Bookmark   April 5, 2007 at 8:10AM
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roseyp8255(z8 - SC AL)

Oh that is good to hear - the blooming on new wood bit. One of mine died - but the other one is putting out new growth! I have been thinkging of planting some closer to the house - but i think i will hold off on that, since it is an OLD house. :)

    Bookmark   April 8, 2007 at 1:08AM
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We got some cold days here in south Louisiana and our oleander is looking pretty scrappy. I am pretty sure it is not dead, the leaves just took some abuse. Is there anything we should to to cleanup the frost-bitten areas or will they take care of themselves? I attached a picture.

    Bookmark   February 25, 2014 at 10:54AM
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rhizo_1 (North AL) zone 7

feenix, wait for a few more weeks, then prune your plant all the way to the ground. You'll be pleasantly surprised at how quickly it regrows. That looks like an awfully crowded spot for it, however.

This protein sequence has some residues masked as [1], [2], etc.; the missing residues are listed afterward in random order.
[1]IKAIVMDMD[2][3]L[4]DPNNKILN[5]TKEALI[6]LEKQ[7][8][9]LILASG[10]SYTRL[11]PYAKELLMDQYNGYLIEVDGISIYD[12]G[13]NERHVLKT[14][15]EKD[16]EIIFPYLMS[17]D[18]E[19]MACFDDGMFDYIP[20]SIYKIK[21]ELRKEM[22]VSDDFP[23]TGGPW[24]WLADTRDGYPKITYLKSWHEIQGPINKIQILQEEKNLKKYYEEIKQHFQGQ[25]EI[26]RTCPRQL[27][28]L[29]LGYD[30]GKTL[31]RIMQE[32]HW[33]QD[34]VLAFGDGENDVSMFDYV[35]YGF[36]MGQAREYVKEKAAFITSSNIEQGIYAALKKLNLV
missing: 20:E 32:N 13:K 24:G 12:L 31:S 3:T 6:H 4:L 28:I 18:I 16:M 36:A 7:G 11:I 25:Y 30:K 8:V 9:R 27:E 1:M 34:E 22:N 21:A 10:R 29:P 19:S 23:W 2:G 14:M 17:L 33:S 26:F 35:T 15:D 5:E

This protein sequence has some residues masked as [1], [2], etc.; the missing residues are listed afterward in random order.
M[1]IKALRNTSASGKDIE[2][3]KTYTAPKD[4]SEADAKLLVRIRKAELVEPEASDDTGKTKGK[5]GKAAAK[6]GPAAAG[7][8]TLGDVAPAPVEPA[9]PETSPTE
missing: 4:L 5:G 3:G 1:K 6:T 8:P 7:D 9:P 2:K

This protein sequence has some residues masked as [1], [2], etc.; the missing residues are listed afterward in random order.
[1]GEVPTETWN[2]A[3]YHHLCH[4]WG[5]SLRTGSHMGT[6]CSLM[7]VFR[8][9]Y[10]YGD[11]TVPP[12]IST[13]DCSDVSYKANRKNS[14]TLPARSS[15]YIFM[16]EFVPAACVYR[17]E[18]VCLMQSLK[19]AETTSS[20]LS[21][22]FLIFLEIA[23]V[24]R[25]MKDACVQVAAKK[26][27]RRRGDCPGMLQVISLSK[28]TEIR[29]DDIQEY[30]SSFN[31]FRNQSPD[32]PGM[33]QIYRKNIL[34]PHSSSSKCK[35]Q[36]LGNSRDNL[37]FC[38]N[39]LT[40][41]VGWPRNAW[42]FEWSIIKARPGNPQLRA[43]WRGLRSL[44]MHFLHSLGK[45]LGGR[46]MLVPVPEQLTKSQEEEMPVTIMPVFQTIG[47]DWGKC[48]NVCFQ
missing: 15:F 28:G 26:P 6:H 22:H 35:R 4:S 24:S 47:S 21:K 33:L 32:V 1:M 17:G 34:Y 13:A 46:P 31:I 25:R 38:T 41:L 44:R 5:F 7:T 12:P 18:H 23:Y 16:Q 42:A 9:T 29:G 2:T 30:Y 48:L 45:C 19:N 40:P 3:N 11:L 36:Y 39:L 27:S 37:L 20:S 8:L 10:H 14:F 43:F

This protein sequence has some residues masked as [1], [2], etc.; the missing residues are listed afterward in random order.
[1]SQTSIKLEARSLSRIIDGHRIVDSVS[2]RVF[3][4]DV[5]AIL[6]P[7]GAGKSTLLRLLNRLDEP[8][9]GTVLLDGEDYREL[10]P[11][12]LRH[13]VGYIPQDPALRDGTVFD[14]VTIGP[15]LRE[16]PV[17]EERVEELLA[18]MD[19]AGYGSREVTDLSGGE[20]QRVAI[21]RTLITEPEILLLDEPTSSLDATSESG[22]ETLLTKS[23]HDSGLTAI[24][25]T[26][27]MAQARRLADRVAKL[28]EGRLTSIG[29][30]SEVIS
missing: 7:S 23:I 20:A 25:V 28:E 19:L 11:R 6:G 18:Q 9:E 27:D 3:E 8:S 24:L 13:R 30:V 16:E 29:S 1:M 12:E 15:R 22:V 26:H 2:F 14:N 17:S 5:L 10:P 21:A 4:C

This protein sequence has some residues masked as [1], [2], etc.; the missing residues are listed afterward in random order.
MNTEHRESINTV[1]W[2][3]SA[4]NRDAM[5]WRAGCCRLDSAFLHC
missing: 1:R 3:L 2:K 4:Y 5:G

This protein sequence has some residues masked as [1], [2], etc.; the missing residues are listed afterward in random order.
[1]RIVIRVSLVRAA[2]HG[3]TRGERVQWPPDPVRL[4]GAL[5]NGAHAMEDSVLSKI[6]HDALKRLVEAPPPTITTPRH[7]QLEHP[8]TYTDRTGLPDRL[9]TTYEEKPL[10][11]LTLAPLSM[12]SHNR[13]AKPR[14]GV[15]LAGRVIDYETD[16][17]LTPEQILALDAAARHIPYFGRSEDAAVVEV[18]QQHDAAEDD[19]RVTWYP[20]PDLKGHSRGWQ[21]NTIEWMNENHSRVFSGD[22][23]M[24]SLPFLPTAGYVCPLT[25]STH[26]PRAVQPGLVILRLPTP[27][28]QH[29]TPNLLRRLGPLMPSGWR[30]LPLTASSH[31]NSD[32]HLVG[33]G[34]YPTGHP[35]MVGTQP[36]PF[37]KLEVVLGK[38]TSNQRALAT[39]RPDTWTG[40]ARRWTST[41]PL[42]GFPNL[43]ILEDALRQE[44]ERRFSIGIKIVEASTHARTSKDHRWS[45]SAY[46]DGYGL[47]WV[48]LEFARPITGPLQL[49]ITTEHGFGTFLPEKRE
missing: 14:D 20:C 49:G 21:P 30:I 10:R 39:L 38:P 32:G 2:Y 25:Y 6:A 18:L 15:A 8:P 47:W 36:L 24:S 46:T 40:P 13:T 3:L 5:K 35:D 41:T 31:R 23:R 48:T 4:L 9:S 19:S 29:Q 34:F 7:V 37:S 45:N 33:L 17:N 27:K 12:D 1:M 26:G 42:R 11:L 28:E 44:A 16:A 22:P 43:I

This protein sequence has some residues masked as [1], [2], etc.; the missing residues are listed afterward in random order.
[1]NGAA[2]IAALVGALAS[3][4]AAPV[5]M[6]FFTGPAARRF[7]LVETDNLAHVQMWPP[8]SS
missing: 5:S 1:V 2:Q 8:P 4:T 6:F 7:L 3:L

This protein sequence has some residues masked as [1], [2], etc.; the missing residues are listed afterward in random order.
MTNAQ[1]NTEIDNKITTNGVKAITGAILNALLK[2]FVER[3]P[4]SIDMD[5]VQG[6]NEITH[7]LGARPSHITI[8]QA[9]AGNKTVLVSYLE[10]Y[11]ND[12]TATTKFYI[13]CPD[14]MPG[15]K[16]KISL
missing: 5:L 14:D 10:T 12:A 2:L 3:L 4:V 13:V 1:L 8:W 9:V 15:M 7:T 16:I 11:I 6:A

Why is that green tie around the stem?

    Bookmark   February 25, 2014 at 12:35PM
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You are right, it is an awfully tight spot. I am not sure why it was planted there except maybe they thought it would be "bushy" on top and stay bushy under the roof edge. It is not my favorite location. I do not know how long it has been there but I know it has been at least 5 years since I moved in and it was there then. The roots of the shrubbery in general are just knots so i doubt it would transplant well if I was able to "cut" it out of that location.

That green tie is a rubbery plastic tie that keeps the top heavy shrub from almost laying down on top of the hollies below.

    Bookmark   February 26, 2014 at 9:59AM
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This winter is the first time that I have ever had any trouble in 20 yrs. of growing them. They were 1 and 2 yr old. The larger ones survived. The younger ones were more exposed, whereas, the older ones were somewhat shielded by pines. In my opinion they are worth the try.

    Bookmark   April 20, 2014 at 8:27PM